Picture 2 is the piggy bank I designed. Looked at again after the truck design, and it wasn't quite what I wanted, so redo, picture 3. Turned out that didn't hack it, so redid that, picture 4. You can see the 1" graph lines I put on it so I could upscale it to twice size. Picture 5, is the double size design, you can see the 1" graph lines if you look close. It came out almost perfect scale, except for one line on the front that needed to be about 1/4" further forward. Then I notice that the snout was not quite right, but it was scaled to the small design, so had to redo that on both designs. Got the 3" graph laid out on another piece of cardboard, and hope to get to that in a day or two. I've found this a quite accurate way to scale up a design, with minimum fuss; figure it would down scale also, but no need to try that. Same method I used in scaling up 2 or 3" tall photos, into 48" tall reindeer patterns - don't recall what size graph I used, but quite possible 1/4" and 4", respectively.

Been way too involved with life lately to get back in the shop, and at this point, can't really say when I will. Hot water went out 2 days ago, need to jump my Jeep first start of the day, no idea what is happening with that, nor were the techs able to find anything. Fortunately for me, just got one of those little jump box starters, and it works like a charm, small enough to keep in the glove box if wanted even. Then there's the big issues. Bah. Humbug. Could be worse.
 

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Couldn't figure out anyway to edit, so where I said 1" graph lines on the intermediate size pig, should be 2".

OK, laid out the 3" graph lines for the BIG pig, and got it pretty well laid out. Didn't lay it out quite as planned, so had to tape a strip of cardboard along the top. But, all in all, came out quite accurate. Got to go over it in a couple of places where I was looking in the wrong place apparently when I sketched out those lines. That, and will need to take off about 1/8" from the legs, and 1/4" or so from the bottom of the body, that will shorten the whole thing just enough to fit the cut wood. I thought about an intermediate size truck bank too, but decided against it. But eventually there will be three pig banks. I saved some photos when I was researching pig ears, to change my design. When I got thru I discarded at least two dozen pictures - I do a lot of researcing.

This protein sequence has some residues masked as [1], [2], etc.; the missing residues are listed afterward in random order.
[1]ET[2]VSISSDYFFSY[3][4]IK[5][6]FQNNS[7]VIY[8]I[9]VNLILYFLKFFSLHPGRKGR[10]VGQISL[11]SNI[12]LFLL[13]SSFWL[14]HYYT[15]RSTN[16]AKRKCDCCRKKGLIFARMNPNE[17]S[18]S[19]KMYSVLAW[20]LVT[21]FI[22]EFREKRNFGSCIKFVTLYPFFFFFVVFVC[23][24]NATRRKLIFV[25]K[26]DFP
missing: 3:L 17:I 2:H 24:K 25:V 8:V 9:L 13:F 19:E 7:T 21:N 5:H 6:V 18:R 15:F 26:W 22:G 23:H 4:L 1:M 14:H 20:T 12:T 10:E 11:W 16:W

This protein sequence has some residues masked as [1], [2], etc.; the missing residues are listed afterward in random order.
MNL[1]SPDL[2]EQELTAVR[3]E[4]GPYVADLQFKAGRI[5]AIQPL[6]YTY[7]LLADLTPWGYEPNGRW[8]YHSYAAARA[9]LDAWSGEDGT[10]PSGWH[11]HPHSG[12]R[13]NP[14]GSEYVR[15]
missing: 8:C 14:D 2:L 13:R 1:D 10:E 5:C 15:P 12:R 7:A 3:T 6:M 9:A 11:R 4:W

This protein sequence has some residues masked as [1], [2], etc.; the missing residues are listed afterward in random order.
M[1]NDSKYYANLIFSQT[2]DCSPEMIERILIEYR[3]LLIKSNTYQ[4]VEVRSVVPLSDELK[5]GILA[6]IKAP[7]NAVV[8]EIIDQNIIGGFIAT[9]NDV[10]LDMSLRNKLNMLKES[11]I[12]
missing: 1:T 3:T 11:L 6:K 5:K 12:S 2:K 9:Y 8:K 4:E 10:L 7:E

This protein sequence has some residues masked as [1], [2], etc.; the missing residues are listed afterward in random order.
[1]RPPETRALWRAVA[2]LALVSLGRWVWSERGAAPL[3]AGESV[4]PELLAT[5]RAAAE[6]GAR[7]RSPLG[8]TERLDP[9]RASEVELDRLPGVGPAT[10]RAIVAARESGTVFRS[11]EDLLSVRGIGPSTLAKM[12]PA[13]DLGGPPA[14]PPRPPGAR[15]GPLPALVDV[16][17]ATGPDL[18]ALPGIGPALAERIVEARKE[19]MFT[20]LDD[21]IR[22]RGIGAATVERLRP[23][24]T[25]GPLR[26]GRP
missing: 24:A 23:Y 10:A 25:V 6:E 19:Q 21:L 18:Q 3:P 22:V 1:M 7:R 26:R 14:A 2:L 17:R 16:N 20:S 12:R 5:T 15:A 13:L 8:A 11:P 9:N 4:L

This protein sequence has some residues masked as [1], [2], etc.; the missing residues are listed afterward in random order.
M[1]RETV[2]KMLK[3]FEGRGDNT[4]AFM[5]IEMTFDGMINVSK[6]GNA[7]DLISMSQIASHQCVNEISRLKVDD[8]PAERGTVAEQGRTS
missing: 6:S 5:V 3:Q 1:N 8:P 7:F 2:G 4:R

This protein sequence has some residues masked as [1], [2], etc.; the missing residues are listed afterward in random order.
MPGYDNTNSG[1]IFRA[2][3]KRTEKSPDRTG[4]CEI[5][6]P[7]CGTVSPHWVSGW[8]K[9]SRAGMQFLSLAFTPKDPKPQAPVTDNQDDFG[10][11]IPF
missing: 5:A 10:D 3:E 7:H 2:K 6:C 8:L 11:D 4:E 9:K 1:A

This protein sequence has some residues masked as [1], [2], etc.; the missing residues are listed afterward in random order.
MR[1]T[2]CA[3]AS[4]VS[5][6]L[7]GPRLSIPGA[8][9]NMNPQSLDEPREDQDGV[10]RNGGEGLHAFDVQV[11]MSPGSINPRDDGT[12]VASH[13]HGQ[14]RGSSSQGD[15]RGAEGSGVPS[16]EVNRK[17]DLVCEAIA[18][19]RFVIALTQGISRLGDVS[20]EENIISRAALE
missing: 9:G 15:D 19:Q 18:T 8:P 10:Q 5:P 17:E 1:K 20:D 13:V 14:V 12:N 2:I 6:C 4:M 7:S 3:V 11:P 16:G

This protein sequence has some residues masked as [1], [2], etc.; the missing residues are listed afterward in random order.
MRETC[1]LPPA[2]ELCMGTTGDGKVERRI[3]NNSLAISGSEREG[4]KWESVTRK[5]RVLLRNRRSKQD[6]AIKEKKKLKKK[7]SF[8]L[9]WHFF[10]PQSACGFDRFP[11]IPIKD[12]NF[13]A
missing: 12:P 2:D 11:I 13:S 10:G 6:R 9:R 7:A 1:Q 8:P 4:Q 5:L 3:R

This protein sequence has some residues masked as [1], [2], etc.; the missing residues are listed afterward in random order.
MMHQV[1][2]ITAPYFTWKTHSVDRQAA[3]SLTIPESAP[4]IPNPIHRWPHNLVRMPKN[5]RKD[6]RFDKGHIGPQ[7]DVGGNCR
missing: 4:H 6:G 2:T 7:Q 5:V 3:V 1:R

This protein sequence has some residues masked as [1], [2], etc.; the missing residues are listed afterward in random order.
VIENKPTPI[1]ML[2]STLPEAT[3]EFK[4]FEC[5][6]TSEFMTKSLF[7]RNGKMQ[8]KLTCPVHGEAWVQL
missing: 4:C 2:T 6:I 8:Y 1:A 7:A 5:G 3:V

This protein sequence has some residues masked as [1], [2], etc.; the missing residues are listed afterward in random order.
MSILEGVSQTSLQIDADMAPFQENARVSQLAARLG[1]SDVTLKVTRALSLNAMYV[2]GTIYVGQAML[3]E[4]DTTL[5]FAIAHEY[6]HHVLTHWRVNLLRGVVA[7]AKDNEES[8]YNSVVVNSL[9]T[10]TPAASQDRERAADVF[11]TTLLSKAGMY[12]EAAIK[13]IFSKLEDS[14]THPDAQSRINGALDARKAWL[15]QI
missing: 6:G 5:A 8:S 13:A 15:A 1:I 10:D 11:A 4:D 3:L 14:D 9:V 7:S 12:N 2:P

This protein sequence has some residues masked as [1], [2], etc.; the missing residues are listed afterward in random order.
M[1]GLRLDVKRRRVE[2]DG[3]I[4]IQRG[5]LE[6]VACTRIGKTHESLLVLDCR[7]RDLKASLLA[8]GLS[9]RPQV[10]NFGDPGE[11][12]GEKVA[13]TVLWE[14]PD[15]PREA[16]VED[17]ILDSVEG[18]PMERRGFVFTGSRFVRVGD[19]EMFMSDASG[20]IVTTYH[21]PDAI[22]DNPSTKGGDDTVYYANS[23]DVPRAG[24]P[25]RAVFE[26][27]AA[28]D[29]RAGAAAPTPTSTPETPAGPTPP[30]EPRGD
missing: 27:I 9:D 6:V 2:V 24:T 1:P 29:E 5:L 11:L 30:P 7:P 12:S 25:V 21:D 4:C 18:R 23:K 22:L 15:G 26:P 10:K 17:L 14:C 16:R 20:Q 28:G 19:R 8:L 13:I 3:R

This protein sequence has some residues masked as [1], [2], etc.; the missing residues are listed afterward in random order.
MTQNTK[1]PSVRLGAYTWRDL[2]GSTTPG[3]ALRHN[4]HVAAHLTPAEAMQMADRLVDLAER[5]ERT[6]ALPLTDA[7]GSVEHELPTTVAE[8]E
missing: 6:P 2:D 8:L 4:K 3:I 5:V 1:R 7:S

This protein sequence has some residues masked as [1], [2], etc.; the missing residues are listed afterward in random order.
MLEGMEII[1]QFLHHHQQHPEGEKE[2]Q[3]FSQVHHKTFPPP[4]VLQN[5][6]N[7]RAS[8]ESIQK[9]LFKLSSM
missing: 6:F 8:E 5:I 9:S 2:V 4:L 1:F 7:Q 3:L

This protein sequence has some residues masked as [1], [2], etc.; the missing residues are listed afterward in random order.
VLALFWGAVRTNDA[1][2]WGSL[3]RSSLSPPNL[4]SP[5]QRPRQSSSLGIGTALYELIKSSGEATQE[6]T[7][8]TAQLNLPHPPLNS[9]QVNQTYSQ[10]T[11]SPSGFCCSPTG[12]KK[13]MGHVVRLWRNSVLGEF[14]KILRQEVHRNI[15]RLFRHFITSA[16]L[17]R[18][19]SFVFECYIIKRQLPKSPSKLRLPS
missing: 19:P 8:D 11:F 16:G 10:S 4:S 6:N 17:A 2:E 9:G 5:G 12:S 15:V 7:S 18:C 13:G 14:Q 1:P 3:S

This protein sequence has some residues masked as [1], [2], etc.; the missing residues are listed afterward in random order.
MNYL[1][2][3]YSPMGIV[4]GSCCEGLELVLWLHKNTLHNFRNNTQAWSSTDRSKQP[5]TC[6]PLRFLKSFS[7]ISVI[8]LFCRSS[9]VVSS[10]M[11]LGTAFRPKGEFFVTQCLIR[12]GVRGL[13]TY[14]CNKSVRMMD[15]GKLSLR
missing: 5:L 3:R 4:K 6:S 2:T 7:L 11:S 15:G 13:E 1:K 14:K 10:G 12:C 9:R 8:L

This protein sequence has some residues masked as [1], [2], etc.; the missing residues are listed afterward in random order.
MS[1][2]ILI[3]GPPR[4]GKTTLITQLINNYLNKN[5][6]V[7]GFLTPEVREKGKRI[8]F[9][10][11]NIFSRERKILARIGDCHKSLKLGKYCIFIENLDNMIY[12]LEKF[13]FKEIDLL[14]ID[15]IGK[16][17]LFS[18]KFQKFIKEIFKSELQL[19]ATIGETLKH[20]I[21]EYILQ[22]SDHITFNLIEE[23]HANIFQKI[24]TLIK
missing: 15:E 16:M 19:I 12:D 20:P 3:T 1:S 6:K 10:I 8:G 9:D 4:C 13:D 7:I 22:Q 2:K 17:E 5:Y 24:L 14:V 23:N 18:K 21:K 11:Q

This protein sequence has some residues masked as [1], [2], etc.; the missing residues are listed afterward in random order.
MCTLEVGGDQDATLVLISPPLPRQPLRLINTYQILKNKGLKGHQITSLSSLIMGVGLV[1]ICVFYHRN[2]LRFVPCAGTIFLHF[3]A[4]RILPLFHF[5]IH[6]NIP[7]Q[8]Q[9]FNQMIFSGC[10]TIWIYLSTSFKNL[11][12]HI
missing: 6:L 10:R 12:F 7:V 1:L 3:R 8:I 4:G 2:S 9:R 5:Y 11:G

I don't know if I'll be posting any photos in the foreseeable future of any of this. My computer has taken it upon itself to not post all of the photos I have saved. It allows access to all of them, after a fashion, but posting them is mostly a no-no. Can't spare the money for a new computer just now, so looks like there won't be any photos posted for awhile. And just now the damn thing sent me to another page, just fortunate it didn't discard any of this.
 

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Still learning. Among other things I learned I like cardboard for when I upsize
one of my designs. I can hold it at any angle, sketch on it, use masking tape
to cover errors, can't do any of that with paper. I make my final lines with
dry erase fine point pens, and found they work just as well as magic marker felt
tip pens, and cost significantly less. I started both my pig and monster truck
bank design on 8X11 1/4" graph paper, love that stuff.

The pig on paper is just right, so that's ready to glue onto wood, and cut out,
making a master to make my masters with. What that means is, the master master
has the ears, snout etc., on it, so I'll make that perfect. Then I'll use that
to rout out my three actual working masters. On one I'll take off the ears,
feet, tail, and snout - that will be the master for the outsize piece, but I
will also cut out the center, as this will also be the master for the inner
spacers. The next one in will have the snout and tail removed, leaving the ears
and feet. And the third will have the feet and ears taken off, leaving the
snout and tail. And, if I screw one of these up, I will have the master master
to rout out another. It's nowhere near as complicated as it probably sounds. I
decided that I'd go for a middle size pig, about 15.5" long, and a large pig,
23.5" long. Later found out that both of the drawn out designs on cardboard are
a bit shorter than I had planned. Don't really know how that happened, but very
simple to fix. I'll be cutting the designs out, laying them on wood, trace
around them, then cut them out. To lengthen them all I will need to do is mark
out 23.5", move the pig's rear up to one line, trace half of the pig, then move
the front up to the other line, again trace half the pig. Then just go over the
lines and sketch the joint by hand. No problem.

I was going to just make a small monster truck bank, nicely done on graph paper.
Then decided to go with a big one, 23.5" again. Found out I have that one 1/4"
too tall, and a tad short. Again, simple fix. Then decided to go for a middle
size too. The middle size one is laid out on graph paper, surprisingly simple
to do, and because the paper is shorter than my bank, the design is too short.
Again, this will be extremely simple to make right on the wood.

So I wound up with three pig sizes, and three monster truck sizes. Neat. I had
a cut list I have been using for years, that worked well for me. But when I was
deciding my bank sizes found that cut list wouldn't work on these. But